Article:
A Sherlock Holmes spoof about a family that has been haunted for years by the curse of a horrible hound.
You may simply DIE laughing . . .
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Did You Know?
About at least five cast and crew worked on both this film and another earlier Victorian era set movie, 'The Wrong Box' (1966). They were actors Peter Cook, Dudley Moore, actress Irene Handl, dubbing editor Teddy Mason, and art director / production designer Roy Forge Smith. See more
Monsieur le Doctor Watson, what is keeping Monsieur Holmes so long?
Oh, reassurez-vous yourselves sisters, your holy relic will be with you momentarily.
But we have been waiting almost one hour!
Mr. Holmes is a very busy man sister. Monsieur Holmes is an, erm, tres occupée sister.
But tomorrow is the festival of St Beryl, already thousands of blind cripples are flocking to the chapel hoping to kiss the relic. In the name of all the flocking blind cripples, I beseech you...
The UK R2 DVD contains 2 versions of this film. The original 1978 theatrical print that runs 85 mins and a re-edited re-release print that runs 74m. The major differences are (a) in the theatrical print the opening credits are postioned after the scene with the 3 nuns and roll over various amusing shots of Holmes and Watson in their Baker Street study (Holmes is reading a book by Freud called Guilt without Sex). In the re-edited print, the credits are positioned over the pages of the book after the intro scene with Dudley Moore on the piano. These credits are much abbreviated compared to the theatrical print and run much shorter. (b) When Holmes is first seen in shadow playing the violin the re-edited version then cuts back to Watson with the nuns saying he is Budapest and Holmes appearing behind him. The theatrical print extends the footage of Holmes in shadow so he now gets up, turns a light on, turns off a gramophone player and spits out his coffee before meeting the nuns. (c) the scene in which Watson meets Dr Franklin is much abbreviated in the re-edited version. In this version the scene ends after a brief conversation between the two in front of Franklin's shack. The theatrical print continues on with the scene for several minutes as Watson enters the hut with Franklin, views various stuffed animals' heads, and they have a conversation about why Franklin hated the late Sir Charles - jealously over his mistress. Franklin's mistress then enters the hut, the conversation continues, and then Franklin gets insanely jealous and starts strangling his young mistress as Watson crawls out of the building. The longer theatrical cut makes more sense and is better than the shorter print. See more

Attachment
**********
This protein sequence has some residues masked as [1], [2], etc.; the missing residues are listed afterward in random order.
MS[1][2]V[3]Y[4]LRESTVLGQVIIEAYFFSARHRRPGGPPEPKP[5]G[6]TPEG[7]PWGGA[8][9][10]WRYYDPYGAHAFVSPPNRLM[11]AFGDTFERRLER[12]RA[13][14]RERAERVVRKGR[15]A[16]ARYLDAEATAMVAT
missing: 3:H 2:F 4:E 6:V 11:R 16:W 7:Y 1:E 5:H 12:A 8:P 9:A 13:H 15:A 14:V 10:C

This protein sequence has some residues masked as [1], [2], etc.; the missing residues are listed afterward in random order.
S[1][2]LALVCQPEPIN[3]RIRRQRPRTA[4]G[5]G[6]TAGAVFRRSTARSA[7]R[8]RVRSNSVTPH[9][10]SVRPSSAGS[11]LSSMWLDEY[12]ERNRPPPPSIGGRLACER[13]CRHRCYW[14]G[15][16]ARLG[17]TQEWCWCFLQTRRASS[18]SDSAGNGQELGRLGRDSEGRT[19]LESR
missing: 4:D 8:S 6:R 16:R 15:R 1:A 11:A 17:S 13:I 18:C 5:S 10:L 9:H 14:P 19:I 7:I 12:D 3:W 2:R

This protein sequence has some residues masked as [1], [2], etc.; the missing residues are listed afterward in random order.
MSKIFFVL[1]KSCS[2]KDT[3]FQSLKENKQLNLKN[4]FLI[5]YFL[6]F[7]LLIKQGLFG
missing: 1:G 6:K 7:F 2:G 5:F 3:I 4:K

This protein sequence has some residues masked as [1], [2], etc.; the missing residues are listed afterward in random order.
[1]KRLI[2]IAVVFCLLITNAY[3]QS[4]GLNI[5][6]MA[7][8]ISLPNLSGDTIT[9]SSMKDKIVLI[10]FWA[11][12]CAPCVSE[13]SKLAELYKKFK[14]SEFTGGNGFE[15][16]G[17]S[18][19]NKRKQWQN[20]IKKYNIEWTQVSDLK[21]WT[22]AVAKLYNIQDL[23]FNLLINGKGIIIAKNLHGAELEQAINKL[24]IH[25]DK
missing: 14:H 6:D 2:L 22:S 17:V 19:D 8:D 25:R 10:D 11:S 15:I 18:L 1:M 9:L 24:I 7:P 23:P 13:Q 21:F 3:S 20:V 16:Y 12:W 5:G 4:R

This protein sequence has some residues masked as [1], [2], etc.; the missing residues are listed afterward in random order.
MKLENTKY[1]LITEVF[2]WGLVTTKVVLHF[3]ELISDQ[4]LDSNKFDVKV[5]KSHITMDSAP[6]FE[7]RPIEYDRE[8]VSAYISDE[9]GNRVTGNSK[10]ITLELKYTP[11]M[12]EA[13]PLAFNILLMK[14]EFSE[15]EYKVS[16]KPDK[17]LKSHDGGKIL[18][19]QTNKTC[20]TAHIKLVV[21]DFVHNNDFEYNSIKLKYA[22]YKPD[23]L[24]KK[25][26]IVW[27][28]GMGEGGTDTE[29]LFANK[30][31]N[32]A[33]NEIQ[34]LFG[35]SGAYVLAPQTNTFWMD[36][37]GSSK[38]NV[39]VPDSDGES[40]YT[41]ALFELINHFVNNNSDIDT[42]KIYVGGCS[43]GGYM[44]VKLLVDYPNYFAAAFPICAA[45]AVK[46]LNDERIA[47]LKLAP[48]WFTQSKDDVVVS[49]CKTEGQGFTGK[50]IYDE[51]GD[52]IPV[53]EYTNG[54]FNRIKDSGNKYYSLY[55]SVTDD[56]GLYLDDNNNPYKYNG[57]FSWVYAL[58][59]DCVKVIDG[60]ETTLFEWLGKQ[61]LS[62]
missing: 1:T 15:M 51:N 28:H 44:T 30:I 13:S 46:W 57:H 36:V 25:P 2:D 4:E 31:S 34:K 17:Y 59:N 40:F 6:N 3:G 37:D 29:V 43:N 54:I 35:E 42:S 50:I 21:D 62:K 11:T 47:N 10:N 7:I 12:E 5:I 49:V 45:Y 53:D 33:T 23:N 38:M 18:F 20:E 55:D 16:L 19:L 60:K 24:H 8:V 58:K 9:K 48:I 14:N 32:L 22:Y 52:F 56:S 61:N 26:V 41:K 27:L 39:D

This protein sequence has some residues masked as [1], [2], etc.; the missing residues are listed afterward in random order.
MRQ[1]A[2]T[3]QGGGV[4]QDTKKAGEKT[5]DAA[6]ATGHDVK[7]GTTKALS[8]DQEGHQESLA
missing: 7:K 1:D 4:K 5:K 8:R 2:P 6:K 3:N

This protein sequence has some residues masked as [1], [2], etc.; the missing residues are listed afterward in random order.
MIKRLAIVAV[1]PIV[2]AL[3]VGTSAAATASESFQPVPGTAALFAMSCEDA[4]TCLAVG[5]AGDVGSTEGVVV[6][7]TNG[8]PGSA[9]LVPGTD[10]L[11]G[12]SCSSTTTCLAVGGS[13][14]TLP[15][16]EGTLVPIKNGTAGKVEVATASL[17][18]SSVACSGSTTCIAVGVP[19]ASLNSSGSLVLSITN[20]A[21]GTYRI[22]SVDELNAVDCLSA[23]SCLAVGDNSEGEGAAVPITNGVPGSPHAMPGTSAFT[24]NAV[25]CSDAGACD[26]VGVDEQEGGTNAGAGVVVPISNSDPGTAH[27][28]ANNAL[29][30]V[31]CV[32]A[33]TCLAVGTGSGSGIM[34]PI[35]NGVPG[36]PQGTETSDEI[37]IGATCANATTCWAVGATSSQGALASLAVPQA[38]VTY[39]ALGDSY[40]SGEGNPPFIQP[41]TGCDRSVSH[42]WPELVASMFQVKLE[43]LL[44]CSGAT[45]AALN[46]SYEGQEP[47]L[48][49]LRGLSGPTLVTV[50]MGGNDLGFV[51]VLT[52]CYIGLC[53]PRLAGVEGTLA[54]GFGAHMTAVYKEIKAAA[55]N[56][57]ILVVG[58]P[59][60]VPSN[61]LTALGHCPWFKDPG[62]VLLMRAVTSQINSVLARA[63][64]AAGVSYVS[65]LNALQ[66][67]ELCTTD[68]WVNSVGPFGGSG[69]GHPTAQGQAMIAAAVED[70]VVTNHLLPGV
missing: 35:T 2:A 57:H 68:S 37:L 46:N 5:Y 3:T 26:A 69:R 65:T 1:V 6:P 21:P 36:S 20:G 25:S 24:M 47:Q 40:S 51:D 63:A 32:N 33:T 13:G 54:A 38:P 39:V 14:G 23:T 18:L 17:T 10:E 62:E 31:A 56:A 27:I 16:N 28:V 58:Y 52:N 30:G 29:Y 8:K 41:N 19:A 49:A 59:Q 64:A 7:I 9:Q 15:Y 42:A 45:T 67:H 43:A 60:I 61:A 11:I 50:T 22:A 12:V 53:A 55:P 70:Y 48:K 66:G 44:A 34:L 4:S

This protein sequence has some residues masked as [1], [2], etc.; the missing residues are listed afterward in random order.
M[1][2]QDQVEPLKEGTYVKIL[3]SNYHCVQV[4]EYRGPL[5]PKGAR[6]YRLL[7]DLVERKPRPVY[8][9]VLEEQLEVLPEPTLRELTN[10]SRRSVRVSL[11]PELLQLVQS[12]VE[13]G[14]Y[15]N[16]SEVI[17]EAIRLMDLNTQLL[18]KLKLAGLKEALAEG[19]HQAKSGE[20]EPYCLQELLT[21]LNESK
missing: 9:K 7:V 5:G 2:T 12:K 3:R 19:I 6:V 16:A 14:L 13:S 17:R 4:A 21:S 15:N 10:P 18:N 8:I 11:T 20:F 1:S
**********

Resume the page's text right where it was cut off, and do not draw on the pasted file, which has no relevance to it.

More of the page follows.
Version of Sobaka Baskerviley
Twelve String Ties
Music by John Churston (pseudonym of H.M. Farrar
De Wolfe Music Ltd See more